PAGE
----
The Forest Paths

  by: Francis Jammes (1868-1938)

    translated by Jethro Bithell

 

 

 

 

THE forest paths are muddy, after the rain;
The meadows are soaked through and through again.
The blackbirds in the yellow osiers sing,
The yellow osiers good for basketing.
I have been drinking at the rusty spout,
That glints with moss and spits the cold source out.
I would have loved you in this mossy place,
In days gone by, because of your sweet face.
But now I smile, as I my pipe begin,
The dreams I had were like magpies that spin.
I have reflected. And read novels, then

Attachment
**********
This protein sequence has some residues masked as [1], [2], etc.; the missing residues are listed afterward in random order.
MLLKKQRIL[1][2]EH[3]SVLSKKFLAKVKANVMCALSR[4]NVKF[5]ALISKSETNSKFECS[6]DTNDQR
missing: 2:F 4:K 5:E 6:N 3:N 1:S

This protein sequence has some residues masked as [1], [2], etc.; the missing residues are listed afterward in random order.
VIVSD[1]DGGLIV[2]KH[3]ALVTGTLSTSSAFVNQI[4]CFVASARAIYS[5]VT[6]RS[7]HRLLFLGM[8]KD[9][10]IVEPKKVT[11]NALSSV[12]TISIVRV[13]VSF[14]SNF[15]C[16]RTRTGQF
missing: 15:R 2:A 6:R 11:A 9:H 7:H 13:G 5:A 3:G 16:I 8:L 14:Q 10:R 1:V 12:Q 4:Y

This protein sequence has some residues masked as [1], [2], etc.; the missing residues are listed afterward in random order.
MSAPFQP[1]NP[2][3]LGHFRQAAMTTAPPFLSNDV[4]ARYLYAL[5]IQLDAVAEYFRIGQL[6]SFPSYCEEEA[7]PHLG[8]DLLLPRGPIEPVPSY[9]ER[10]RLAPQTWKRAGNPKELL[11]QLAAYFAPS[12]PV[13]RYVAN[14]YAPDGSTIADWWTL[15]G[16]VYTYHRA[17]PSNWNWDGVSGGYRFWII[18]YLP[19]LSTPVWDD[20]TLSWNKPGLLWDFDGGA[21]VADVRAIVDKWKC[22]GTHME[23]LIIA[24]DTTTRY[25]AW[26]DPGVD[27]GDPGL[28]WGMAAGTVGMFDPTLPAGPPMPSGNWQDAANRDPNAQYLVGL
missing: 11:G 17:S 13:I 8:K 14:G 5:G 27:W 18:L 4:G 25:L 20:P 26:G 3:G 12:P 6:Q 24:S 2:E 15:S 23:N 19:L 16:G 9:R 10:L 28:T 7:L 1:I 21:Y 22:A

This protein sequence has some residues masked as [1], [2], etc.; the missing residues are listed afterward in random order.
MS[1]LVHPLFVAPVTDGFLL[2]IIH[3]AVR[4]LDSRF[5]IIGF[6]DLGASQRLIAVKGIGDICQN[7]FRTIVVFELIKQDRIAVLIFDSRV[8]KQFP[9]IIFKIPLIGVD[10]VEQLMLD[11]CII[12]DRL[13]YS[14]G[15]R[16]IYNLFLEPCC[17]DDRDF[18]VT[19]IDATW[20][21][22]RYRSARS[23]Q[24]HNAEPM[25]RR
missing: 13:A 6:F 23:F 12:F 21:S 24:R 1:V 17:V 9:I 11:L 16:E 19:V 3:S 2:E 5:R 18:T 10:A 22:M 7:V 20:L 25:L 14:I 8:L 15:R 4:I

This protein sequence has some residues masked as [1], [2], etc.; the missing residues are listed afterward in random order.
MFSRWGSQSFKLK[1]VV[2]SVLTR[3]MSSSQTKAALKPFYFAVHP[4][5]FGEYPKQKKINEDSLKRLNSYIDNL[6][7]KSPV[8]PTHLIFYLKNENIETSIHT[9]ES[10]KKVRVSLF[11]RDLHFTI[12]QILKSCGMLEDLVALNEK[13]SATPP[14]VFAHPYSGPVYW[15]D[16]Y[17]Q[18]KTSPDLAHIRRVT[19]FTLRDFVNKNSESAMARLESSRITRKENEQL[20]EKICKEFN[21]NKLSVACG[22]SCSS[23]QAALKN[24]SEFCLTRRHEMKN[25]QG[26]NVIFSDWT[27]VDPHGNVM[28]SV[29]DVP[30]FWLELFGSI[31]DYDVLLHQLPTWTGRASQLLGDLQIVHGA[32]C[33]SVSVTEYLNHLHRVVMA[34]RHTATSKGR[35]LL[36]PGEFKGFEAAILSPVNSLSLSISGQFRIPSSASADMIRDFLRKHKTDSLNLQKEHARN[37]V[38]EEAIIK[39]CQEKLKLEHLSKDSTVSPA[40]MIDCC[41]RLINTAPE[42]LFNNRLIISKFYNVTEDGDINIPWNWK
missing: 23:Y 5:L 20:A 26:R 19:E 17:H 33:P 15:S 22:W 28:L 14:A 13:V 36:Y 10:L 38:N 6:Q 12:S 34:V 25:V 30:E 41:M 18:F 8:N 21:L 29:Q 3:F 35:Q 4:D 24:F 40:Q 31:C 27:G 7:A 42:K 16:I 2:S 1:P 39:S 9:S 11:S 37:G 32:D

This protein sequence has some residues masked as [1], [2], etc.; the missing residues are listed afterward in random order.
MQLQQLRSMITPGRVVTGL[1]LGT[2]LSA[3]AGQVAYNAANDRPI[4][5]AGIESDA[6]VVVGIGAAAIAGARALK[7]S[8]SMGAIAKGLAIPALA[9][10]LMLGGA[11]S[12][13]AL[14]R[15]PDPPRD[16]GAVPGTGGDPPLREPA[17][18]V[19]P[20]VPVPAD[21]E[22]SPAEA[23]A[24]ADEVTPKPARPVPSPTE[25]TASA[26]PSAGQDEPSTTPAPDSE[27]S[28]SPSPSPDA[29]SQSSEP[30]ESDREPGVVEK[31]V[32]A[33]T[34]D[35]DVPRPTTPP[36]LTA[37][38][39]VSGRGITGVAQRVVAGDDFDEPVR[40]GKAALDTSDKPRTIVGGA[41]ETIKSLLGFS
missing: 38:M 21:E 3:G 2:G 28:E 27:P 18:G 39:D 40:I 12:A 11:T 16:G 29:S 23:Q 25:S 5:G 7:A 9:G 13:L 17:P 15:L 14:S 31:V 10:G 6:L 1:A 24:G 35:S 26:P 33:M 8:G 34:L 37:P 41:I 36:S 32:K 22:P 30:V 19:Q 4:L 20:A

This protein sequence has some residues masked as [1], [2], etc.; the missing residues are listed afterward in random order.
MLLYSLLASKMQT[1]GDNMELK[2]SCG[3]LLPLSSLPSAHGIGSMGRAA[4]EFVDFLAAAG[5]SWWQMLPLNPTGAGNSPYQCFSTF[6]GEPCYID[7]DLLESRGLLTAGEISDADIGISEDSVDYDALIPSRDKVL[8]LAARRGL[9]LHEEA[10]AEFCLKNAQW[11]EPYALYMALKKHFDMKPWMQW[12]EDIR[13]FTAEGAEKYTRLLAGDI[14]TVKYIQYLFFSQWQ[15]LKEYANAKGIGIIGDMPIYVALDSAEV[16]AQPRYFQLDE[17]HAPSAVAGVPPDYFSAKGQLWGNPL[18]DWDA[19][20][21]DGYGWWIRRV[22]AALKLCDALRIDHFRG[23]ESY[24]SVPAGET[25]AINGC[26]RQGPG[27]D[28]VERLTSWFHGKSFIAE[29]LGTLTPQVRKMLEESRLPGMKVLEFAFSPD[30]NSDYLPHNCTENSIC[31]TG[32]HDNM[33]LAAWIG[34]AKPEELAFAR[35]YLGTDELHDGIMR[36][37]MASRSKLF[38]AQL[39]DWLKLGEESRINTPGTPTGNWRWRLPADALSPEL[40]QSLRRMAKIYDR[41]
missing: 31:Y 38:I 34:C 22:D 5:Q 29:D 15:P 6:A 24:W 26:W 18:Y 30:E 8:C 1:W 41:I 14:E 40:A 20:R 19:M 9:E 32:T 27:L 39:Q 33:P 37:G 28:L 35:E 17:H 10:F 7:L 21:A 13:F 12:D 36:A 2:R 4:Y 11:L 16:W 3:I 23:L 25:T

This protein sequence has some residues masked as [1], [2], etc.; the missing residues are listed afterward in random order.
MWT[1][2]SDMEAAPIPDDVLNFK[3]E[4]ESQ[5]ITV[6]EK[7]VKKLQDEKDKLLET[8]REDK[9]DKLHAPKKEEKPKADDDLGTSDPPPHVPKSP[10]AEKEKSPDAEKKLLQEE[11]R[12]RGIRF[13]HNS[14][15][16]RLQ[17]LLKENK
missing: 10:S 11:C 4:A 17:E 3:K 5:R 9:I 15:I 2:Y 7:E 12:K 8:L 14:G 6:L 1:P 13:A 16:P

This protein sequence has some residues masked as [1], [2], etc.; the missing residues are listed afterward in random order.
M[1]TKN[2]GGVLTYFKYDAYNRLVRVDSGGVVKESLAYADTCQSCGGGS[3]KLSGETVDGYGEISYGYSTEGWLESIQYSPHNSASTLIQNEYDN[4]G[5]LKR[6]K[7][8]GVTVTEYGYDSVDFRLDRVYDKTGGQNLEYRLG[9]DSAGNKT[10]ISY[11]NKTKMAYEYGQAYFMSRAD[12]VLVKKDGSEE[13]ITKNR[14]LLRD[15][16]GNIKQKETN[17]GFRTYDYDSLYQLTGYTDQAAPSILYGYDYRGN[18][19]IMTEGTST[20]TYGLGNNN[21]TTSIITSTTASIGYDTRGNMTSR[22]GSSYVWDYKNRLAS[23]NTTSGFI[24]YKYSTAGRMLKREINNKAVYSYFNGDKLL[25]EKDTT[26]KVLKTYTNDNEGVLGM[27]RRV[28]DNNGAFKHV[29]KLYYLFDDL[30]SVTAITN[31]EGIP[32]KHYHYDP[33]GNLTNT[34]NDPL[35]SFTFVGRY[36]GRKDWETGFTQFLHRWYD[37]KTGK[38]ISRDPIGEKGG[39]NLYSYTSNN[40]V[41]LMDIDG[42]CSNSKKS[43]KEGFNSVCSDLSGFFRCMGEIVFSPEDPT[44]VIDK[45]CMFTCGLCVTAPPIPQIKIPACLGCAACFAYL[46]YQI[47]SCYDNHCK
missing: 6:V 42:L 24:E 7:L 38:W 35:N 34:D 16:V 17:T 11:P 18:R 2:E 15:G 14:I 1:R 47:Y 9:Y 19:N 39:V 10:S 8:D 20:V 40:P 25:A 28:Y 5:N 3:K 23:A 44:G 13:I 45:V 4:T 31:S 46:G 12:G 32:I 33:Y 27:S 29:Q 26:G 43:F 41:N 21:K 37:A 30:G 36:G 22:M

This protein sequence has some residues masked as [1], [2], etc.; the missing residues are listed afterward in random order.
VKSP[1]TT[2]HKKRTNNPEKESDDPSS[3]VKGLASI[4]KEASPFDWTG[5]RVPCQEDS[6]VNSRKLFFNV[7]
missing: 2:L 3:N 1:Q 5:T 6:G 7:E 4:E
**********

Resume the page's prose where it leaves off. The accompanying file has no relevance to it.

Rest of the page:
Verses from Paris, made by clever men.
Ah! they are far from sources in the rocks,
Where, among withered leaves, bathe brown woodcocks.
They should be here to see the huts I know,
Left ruined in the forest long ago.
And I would show them silver snipe, and thrushes,
Mild-mannered peasants, shining holly-bushes.
Then they would smoke their pipe, smile, and be glad,
And, if they suffer still, for men are sad,
They would be healed much when they heard the noise
Of pointed hawks that over farm-yards poise.


   More poems by Francis Jammes